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In the United States Court of Appeals for the Seventh Circuit ____________________ No. 21-2296 UNITED STATES OF AMERICA, Plaintiff-Appellee, v. TYREE J. WHITE, Defendant-Appellant. ____________________ Appeal from the United States District Court for the Southern District of Indiana, Indianapolis Division. No. 1:17CR00182-001 — Jane Magnus-Stinson, Judge. ____________________ ARGUED OCTOBER 25, 2022 — DECIDED SEPTEMBER 6, 2023 ____________________ Before SYKES, Chief Judge, and FLAUM and LEE, Circuit Judges. SYKES, Chief Judge. Tyree White and several accomplices committed a string of armed robberies in Indianapolis in the late spring of 2017. White participated as an organizer and lookout, while his accomplices carried out the holdups. After successfully robbing a bank and two cellphone stores, the coconspirators were finally stopped when undercover detectives spotted them attempting to rob a Verizon store. 2 No. 21-2296 White was charged with three counts of conspiracy to commit robbery and one count of conspiracy to commit armed bank robbery. He pleaded guilty to all four charges. The district court accepted the Sentencing Guidelines calculations in the presentence report, which produced an advisory sentencing range of 97 to 121 months. The judge determined that a sentence in the middle of that range was appropriate and imposed four concurrent 108-month terms of imprisonment. White challenges the sentence on two grounds. First, he contends that the 108-month prison term for the bankrobbery conspiracy exceeds the applicable statutory maximum. Second, he disputes two applications of the Guidelines enhancement for physically restraining a victim “to facilitate commission” of a robbery. See U.S.S.G. § 2B3.1(b)(4)(B). White concedes that all parties, including his own lawyer, overlooked both issues at sentencing. In other words, he acknowledges that he forfeited these challenges, so resentencing is warranted only if we find plain error. We vacate White’s sentence and remand for resentencing. The general federal conspiracy statute, 18 U.S.C. § 371, supplies the operative sentencing framework for the bankrobbery conspiracy charge, capping any term of imprisonment at 60 months. Needless to say, White’s 108-month sentence on this count far exceeds the applicable statutory maximum. While the government concedes this point, it nonetheless argues that the error is harmless. This argument rests on United States v. Gray, 332 F.3d 491 (7th Cir. 2003), a pre-Booker case that is out of sync with the advisory Guidelines regime. See United States v. Booker, 543 U.S. 220 (2005). No. 21-2296 3 Because White’s 108-month sentence on the bank-robbery conspiracy conviction clearly exceeds the applicable statutory maximum, it is unlawful. The judge must impose a new sentence on that count. Though she has the discretion to restructure the entire sentence, she is not required to do so. The physical-restraint enhancement was properly applied to one of the robbery-conspiracy counts. During the bank robbery, one of White’s accomplices wielded a handgun, grabbed a bank manager by his shirt, and led him to the lobby at gunpoint. This conduct counts as physical restraint within the meaning of § 2B3.1(b)(4)(B). But the government admits that the conduct underlying the second application of the enhancement—during the robbery of one of the cellphone stores, an accomplice wielded a gun and ordered an employee to move to another area of the store—is not a form of physical restraint under our caselaw. See United States v. Herman, 930 F.3d 872, 875 (7th Cir. 2019) (ruling out the enhancement in the absence of physical contact or confinement). This error alone was harmless, however; it did not alter the applicable Guidelines range. So while the judge may revisit and restructure the entirety of White’s sentence on remand, she must impose a new sentence only on the bankrobbery conspiracy count. I. Background Over the course of several weeks in May and June 2017, Tyree White participated in several commercial armed robberies in Indianapolis. His primary role was that of a lookout, but he also assisted with his coconspirators’ preparations by selecting and staking out the targeted premises and providing supplies, including (for at least one robbery) the gun. His stint as a serial robbery conspirator came to an 4 No. 21-2296 end in mid-June when undercover officers observed White’s accomplices enter and suddenly flee a Verizon store. A chase ensued but the culprits escaped, tossing a gun from the getaway car as they fled. After three months of investigation, White was arrested. A grand jury issued a superseding indictment charging him with three counts of conspiracy to commit robbery, 18 U.S.C. § 1951(a), and one count of conspiracy to commit armed bank robbery, id. §§ 2113(a), (d), and 371. The specifics of two of these robberies are important to this appeal, so we describe them in some detail. White’s preparations for the first robbery began on May 8, 2017, when he entered a Fifth Third Bank in Indianapolis to inquire about opening an account, a front for his surveillance of the bank. Two days later accomplices Charles Robinson and M.W., a juvenile, entered the bank while White was stationed outside in a vehicle as the lookout. M.W. was armed with a handgun that White had provided. After locating the bank manager in his office, M.W. brandished the firearm, ordered the manager to keep quiet, and pulled him by his shirt into the lobby—all while pointing the gun at him. At the same time, Robinson grabbed cash from the teller drawers and stuffed it into a bag. The robbers then escaped. White acted as the lookout in a second Indianapolis robbery on May 26 (about two weeks later). This time the target was a T-Mobile store. Again, White stayed in his car and watched for signs of trouble while Robinson, Johnathan Washington, and Davon Herron entered the store. Herron wielded a handgun and demanded that an employee lead the three robbers to the back room where the cellphone No. 21-2296 5 inventory was kept. One or more T-Mobile employees remained in the back room as White’s accomplices stole cash from a safe and several cellphones. The robbers then fled the scene, escaping in White’s car and a second vehicle. The details of the remaining robbery and attempted robbery are mostly irrelevant for our purposes. Here are the basics: About two weeks after the T-Mobile robbery, White helped plan an armed robbery of an AT&T store in Indianapolis; he then acted as the lookout as his coconspirators entered the store on June 9 and escaped with 26 stolen cellphones. The following week White teamed up with an entirely new group of accomplices because the AT&T robbers had been arrested. This new group of coconspirators attempted to rob a Verizon store on June 16. White helped gather the tools—gloves, trash bags, and zip ties—and staked out the store. But the plan faltered in the middle of the robbery when the Verizon employees ran out the back of the store. The robbers abandoned the effort and left the store empty-handed, jumping into a waiting getaway car. Because of the recent robberies of local cellphone retailers, undercover officers were watching the Verizon store; they chased the robbers but did not catch them. They did, however, see them toss a gun from the car during the pursuit. The police continued to investigate over the summer and eventually arrested White in September. In November 2017 a grand jury returned a superseding indictment charging him with four crimes: three counts of conspiracy to commit robbery in violation of § 1951(a) and one count of conspiracy to commit armed bank robbery in violation of §§ 2113(a), (d), and 371. Two aspects of the statutory scheme underlying the bank-robbery conspiracy charge are important. First, the 6 No. 21-2296 Federal Bank Robbery Act, § 2113, does not provide for a conspiracy theory of liability; a defendant violates the Act only if he “takes[] or attempts to take” the property of another. Proceeding on a conspiracy theory therefore requires charging a violation of § 371, the general federal conspiracy statute. Second, while a violation of the armedrobbery provision of the Bank Robbery Act, § 2113(d), carries a possible sentence of 300 months, the general federal conspiracy statute, § 371, has a 60-month maximum. White soon filed a petition to enter guilty pleas on all four counts. But his plea petition listed 300 months in prison as the maximum sentence for the bank-robbery conspiracy count. In other words, White’s petition apparently—and erroneously—treated that count as a substantive armedrobbery offense under § 2113(d) rather than as a conspiracy offense under § 371. From that point on, all parties seemingly proceeded on a shared misunderstanding that the Bank Robbery Act (§ 2113(d)), not the general conspiracy statute (§ 371), supplied the statutory maximum sentence for the bank-robbery charge. For example, at White’s change-of-plea hearing, the prosecutor stated that the maximum punishment “would be 25 years [of] incarceration.” And White agreed later in the hearing that the applicable imprisonment range was 0 to 25 years. The probation office also assumed that § 2113(d) furnished the relevant statutory penalties: on the first page of the presentence report, and again later in the report, it described the bank-robbery conspiracy count as subject to “[n]ot more than 25 years [of] imprisonment.” The Guidelines calculations in the presentence report included two sentencing enhancements under § 2B3.1(b)(4)(B) for physically restraining a victim. The physical-restraint No. 21-2296 7 enhancements, which reflected the conduct of White’s coconspirators during the Fifth Third Bank and T-Mobile robberies, added two levels to the base offense level for each of those counts. These enhancements (and others not at issue here) resulted in adjusted offense levels of 29 for the bank robbery and 27 for the T-Mobile robbery. Taking the higher level—as the Guidelines instruct—and adjusting for multiple counts yielded a single combined offense level of 31. After subtracting three levels for acceptance of responsibility, White’s final adjusted offense level was 28. Combining this level with his criminal history category of III, the probation office calculated an advisory Guidelines range of 97 to 121 months in prison. At sentencing the judge adopted without objection the Guidelines calculations in the presentence report. After evaluating the gravity of White’s offenses and his troubled upbringing, she determined that a sentence in the middle of the advisory range was appropriate. She rejected the defense argument for a sentence at the low end of the range “because of the number of crimes and the use of the weapon[s] by [White’s] co-conspirators.” But she also determined that a sentence at the high end was unwarranted based on White’s background. In the end she imposed concurrent 108-month sentences on each of the four counts. II. Discussion White raises two claims of error, both relating to his sentence. He challenges his 108-month sentence on the bankrobbery conspiracy count, pointing out—for the first time on appeal—that the superseding indictment necessarily charged him with violating § 371, not § 2113(d), and the statutory maximum sentence for that crime is 60 months. He 8 No. 21-2296 also challenges the two physical-restraint enhancements, arguing that in neither the Fifth Third Bank robbery nor the T-Mobile robbery did his coconspirators’ conduct amount to physical restraint under § 2B3.1(b)(4)(B). These arguments are new. As we’ve noted, White did not object to the presentence report, and everyone assumed throughout the proceedings below that the bank-robbery conspiracy carried a 300-month maximum. So our review is limited to correcting plain error, which requires White to show that (1) there is an error that has not been intentionally relinquished or abandoned; (2) the error is clear or obvious; (3) the error affected [his] substantial rights, i.e., it affected the outcome of the [sentencing] proceedings … ; and (4) the error seriously affects the fairness, integrity or public reputation of [the] judicial proceedings. United States v. Galvan, 44 F.4th 1008, 1011 (7th Cir. 2022) (cleaned up). A. Statutory Maximum We first address White’s 108-month sentence for the conspiracy to rob the Fifth Third Bank. We need not dwell on the first three elements of plain-error review. The government agrees that the superseding indictment charged White under the general federal conspiracy statute, which carries a maximum sentence of 60 months in prison. White’s 108month term obviously exceeds that statutory maximum, so an error occurred. The record also suggests—and the government does not dispute—that this error was simply overlooked by all parties, not intentionally relinquished or No. 21-2296 9 abandoned. “And because this error is apparent from the language of 18 U.S.C. § 371,” it is both clear and obvious. United States v. Gibson, 356 F.3d 761, 766 (7th Cir. 2004). The error also affected White’s substantial rights; it increased his sentence for the bank-robbery conspiracy by at least 48 months. See United States v. Dooley, 688 F.3d 318, 321 (7th Cir. 2012) (“[A]n extra 48 months in prison is ‘substantial’ by any measure.”). Indeed, the government admits that the statutory sentencing error is “plain enough.” Yet it contends that we need not correct the error because it did not “seriously affect[] the fairness, integrity or public reputation of [the] judicial proceedings.” Galvan, 44 F.4th at 1011. The government’s argument rests on our reasoning in Gray, which became obsolete after the Supreme Court’s decision in Booker made the Guidelines advisory. Gray involved a defendant who pleaded guilty to three crimes, each stemming from a drug deal that culminated in a high-speed chase. 332 F.3d at 491– 92. At sentencing neither party “mentioned the relevant statutory maximums,” and like in this case, the judge selected a sentence in the middle of the applicable Guidelines range, imposing three concurrent 87-month prison terms. Id. at 492. But the 87-month sentences exceeded the statutory maximum sentence for all three crimes. Id. at 493. The defendant did not object in the district court, so our review in Gray was limited to correcting plain error. Though we acknowledged the obvious error, we agreed with the government that a remand for resentencing was unnecessary because the sentences “d[id] not exceed the combined statutory maximum achievable by running the sentences consecutively.” Id. For the defendant’s three crimes, that 10 No. 21-2296 consecutive statutory maximum was 156 months. Id. 1 Because he had been sentenced to 87-month terms, “well below the total, consecutive maximum,” id., we declined to remand for resentencing. The errors “did not affect the fairness, integrity, or public reputation of the proceedings.” Id. Crucially, our reasoning in Gray was keyed to § 5G1.2(d) of the Guidelines, which states in part: “If the sentence imposed on the count carrying the highest statutory maximum is less than the total punishment, then the sentence imposed on one or more of the other counts shall run consecutively, but only to the extent necessary to produce a combined sentence equal to the total punishment.” (Emphasis added.) Simplified, § 5G1.2(d) instructed judges to impose consecutive sentences in the circumstances presented in Gray, and because Gray predated Booker, 543 U.S. 220, the Guidelines were mandatory. The fact that § 5G1.2(d) would require the same outcome on remand was central to our decision: “[E]ven if we were to remand for resentencing, § 5G1.2(d) would instruct the district court to impose the sentences consecutively to the extent necessary to achieve the total punishment; thus, Gray would receive the same sentence as before.” Gray, 332 F.3d at 493. The government treats Gray as dispositive here. Not so. Our decision in Gray necessarily rested on the Guidelines’ then-mandatory effect. After Booker, the Guidelines are no longer mandatory, and the premise of Gray is fundamentally at odds with the modern advisory Guidelines regime. Today 1 Gray was convicted of two drug crimes, each carrying a 60-month maximum, and assault of an officer, which was subject to a 36-month maximum. No. 21-2296 11 when we remand for correction of an unlawful sentence in a multicount case, the judge may—but certainly is not required to—restructure the overall sentencing package to achieve the same total prison term. Gray’s holding on this point is no longer relevant to the kind of sentencing error presented here—that is, when one of several concurrent prison terms exceeds the applicable statutory maximum. Because its reasoning is outdated, Gray should no longer be cited for this point. 2 With Gray out of the picture, we see no reason to depart from an otherwise obvious rule that flows directly from the Constitution’s separation of powers: A term of imprisonment “must comply with the maximum (and minimum, if there is one) provided by the statute of conviction.” United States v. Cieslowski, 410 F.3d 353, 363 (7th Cir. 2005). Put differently, when a sentence exceeds a congressionally mandated limit, it is unlawful, and we “cannot give [it] effect.” Gibson, 356 F.3d at 766 (quotation marks omitted). Contrary to the government’s contention, we cannot leave the error uncorrected simply because the judge has also ordered White to serve concurrent, within-range sentences that equal or exceed the unlawful sentence. Doing so “would impugn the fairness, integrity, and public reputation of the judicial proceedings that have taken place in th[e] case” and 2 We acknowledge that even post-Booker we have sporadically cited Gray with approval. See, e.g., United States v. Radick, 261 F. App’x 891, 897 (7th Cir. 2008); United States v. Ross, 510 F.3d 702, 713 n.3 (7th Cir. 2007); United States v. Shurn, 163 F. App’x 409, 412 (7th Cir. 2006); United States v. Angulo-Hernandez, 175 F. App’x 79, 82–83 (7th Cir. 2006); United States v. West, 207 F. App’x 719, 722–23 (7th Cir. 2006); cf. United States v. Ghuman, 966 F.3d 567, 578 (7th Cir. 2020). 12 No. 21-2296 would threaten respect for the judicial system as a whole. Id. at 767. We are particularly inclined to vacate White’s sentence because, as we’ve explained, the judge made her sentencing decision based in part on the mistaken assumption that the bank-robbery conspiracy count was subject to a statutory maximum of 25 years, while the other three counts were subject to a 20-year maximum. It’s possible—though the record is silent on the matter—that this assumption had an “anchoring effect on [her] determination of a reasonable sentence” on all four counts of conviction. United States v. Currie, 739 F.3d 960, 966 (7th Cir. 2014). Had she known that the maximum sentence for the bank-robbery conspiracy count was in fact only five years, she might have chosen a lesser sentence overall. B. Physical-Restraint Enhancements We turn next to the physical-restraint enhancements that were applied to White’s convictions for the Fifth Third Bank and T-Mobile robberies. Removing both enhancements would drop the advisory Guidelines range from 97 to 121 months to 87 to 108 months, so White argues that he is entitled to a new sentence on all four counts of conviction, not just the bank-robbery conspiracy count. Section 2B3.1(b)(4)(B) of the Sentencing Guidelines provides for a two-level increase to the base offense level “if any person was physically restrained to facilitate commission of the offense or to facilitate escape.” For a definition of “physically restrained,” the Application Notes direct us to the Commentary for § 1B1.1, which defines “physically restrained” as “the forcible restraint of the victim such as by No. 21-2296 13 being tied, bound, or locked up.” U.S.S.G. § 1B1.1 cmt. n.1(L). Although White himself did not physically restrain anyone, the Guidelines hold him accountable for the foreseeable conduct of his coconspirators. Id. § 1B1.3(a)(1)(B). White does not raise a challenge sounding in foreseeability, so our focus here is on the meaning of “physically restrained” within the context of § 2B3.1(b)(4)(B). We recently reconsidered the meaning of that phrase in United States v. Herman, 930 F.3d 872 (7th Cir. 2019). Focusing on the guideline’s use of the word “physical,” we drew a line between true “physical restraint” and mere “psychological coercion.” Id. at 875. That is, the guideline “specifies physical restraints,” and “[t]hat limitation rules out psychological coercion, even though such coercion has the potential to cause someone to freeze in place.” Id. at 875–76. Extending our previous discussion in United States v. Taylor, 620 F.3d 812 (7th Cir. 2010), we held that the conduct underlying the enhancement must “depriv[e] a person of his freedom of physical movement.” Herman, 930 F.3d at 875 (quoting Taylor, 620 F.3d at 814). This conduct often will be a “physical act that prevents movement.” Id. But at the very least, the victim must actually be restrained by something—even if only the four walls of a room and some sort of mechanism “used to bar the door.” Id. at 876. Applying Herman’s reasoning to the conduct of White’s coconspirators, we conclude that the judge correctly applied one physical-restraint enhancement. During the commission of the Fifth Third Bank robbery, M.W. physically restrained the bank manager. But no such physical restraint occurred during the T-Mobile robbery; in fact, the government concedes as much. 14 No. 21-2296 Starting with the application of the physical-restraint enhancement to the bank robbery, White does not dispute that M.W. grabbed the manager of the Fifth Third Bank by his shirt and led him into the lobby while pointing a gun at him. But he argues that M.W.’s conduct did not constitute physical restraint because the manager was still able to move to a different location within the bank. He also emphasizes that the physical contact was neither lengthy nor confining, relying on factors cited by the Third Circuit in United States v. Bell, 947 F.3d 49, 59–60 (3d Cir. 2020). Of course, the law of the Third Circuit is not binding on us. And White advances no reason why we should abandon our recent analysis in Herman in favor of the Third Circuit’s multi-factor approach. Under Herman there was no error— and certainly no plain error—in the judge’s application of the physical-restraint enhancement to White’s conviction for the Fifth Third Bank robbery. By pulling the bank manager by his shirt into the lobby at gunpoint, M.W. engaged in a physical act that “depriv[ed the manager] of his freedom of physical movement.” Herman, 930 F.3d at 875. That’s enough to justify application of the physical-restraint enhancement. We turn then to the T-Mobile robbery, during which Herron flashed a handgun and ordered a T-Mobile employee to lead the way to a back inventory room. The employee did so, and then stayed with the robbers while they stole cellphones and cash. Nothing in the record, however, suggests that the robbers made physical contact with this (or any other) employee, nor did they confine anyone in the back room. At most, an uncertain number of employees remained in the back room while the ransacking occurred. But the physical-restraint enhancement is not so capacious No. 21-2296 15 as to cover any instance where a bystander stands in the vicinity of an offense. Even if those employees felt too frightened to leave (and we don’t doubt that they did), under Herman this is the sort of purely psychological coercion that the text of § 2B3.1(b)(4)(B) rules out. We therefore conclude that the physical-restraint enhancement was improperly applied to the T-Mobile robbery count. Indeed, the government concedes this point, acknowledging that Herron’s conduct “consisted of … psychological coercion.” Yet it argues that because the erroneous application of § 2B3.1(b)(4)(B) to the T-Mobile count did not ultimately influence the advisory Guidelines range, the error had no effect on White’s substantial rights and does not warrant correction on plain-error review. We agree. Even if we remove the physical-restraint enhancement from the T-Mobile count, the resulting Sentencing Guidelines range would not change. True, the adjusted offense level for that count would be 25 instead of 27. But the Guidelines multiple-count adjustment calculation operates on the count with the highest adjusted offense level. See U.S.S.G. § 3D1.4. In this case that’s the bank-robbery conspiracy count with an adjusted offense level of 29. As we’ve explained, it was not error to apply the physical-restraint enhancement to that count, and White raises no other argument why the adjusted offense level of 29 should otherwise be reduced. Without a change to that offense level, White’s Guidelines calculation remains the same, as does the resulting advisory sentencing range applicable to all four counts. Therefore, White cannot show that the single enhancement error prejudiced him, and there is no need to remand for 16 No. 21-2296 resentencing because of this error. See United States v. Thomas, 897 F.3d 807, 817 (7th Cir. 2018) (declining to remand for resentencing on plain-error review where “a twolevel error in the offense level would not have changed the final recommended guideline range”). Although the enhancement error does not entitle White to a new sentence on all four counts of conviction, the judge may, in her discretion, reevaluate and restructure White’s overall sentence when she corrects the sentencing error on the § 371 bank-robbery conspiracy count. Accordingly, we VACATE White’s sentence and REMAND for resentencing.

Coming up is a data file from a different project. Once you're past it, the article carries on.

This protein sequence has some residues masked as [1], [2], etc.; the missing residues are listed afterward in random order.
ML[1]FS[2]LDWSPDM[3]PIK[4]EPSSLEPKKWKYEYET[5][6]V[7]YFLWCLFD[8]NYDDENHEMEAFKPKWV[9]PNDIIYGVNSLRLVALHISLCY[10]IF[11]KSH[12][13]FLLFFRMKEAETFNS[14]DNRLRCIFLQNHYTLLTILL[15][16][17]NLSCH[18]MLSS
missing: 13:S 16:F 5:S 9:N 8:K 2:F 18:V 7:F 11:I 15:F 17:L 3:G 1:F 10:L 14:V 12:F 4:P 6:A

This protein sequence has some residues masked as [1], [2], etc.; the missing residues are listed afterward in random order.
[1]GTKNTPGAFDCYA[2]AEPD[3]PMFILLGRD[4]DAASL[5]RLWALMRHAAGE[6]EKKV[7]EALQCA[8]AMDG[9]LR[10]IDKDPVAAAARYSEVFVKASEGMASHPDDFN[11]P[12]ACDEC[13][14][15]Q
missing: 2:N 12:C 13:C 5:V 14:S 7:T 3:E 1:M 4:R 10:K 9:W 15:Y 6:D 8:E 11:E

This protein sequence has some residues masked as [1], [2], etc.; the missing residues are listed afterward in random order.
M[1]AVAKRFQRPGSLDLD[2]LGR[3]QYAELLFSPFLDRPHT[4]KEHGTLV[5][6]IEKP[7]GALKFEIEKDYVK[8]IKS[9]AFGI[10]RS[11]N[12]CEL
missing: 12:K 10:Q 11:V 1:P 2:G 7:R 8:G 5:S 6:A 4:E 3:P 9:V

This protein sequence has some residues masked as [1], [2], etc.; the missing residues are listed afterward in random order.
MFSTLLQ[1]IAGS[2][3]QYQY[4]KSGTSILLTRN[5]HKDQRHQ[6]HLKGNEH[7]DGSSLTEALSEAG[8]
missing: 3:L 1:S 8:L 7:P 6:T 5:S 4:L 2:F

Primary Holding

Seventh Circuit vacates a sentence imposed for conspiracy to commit robbery.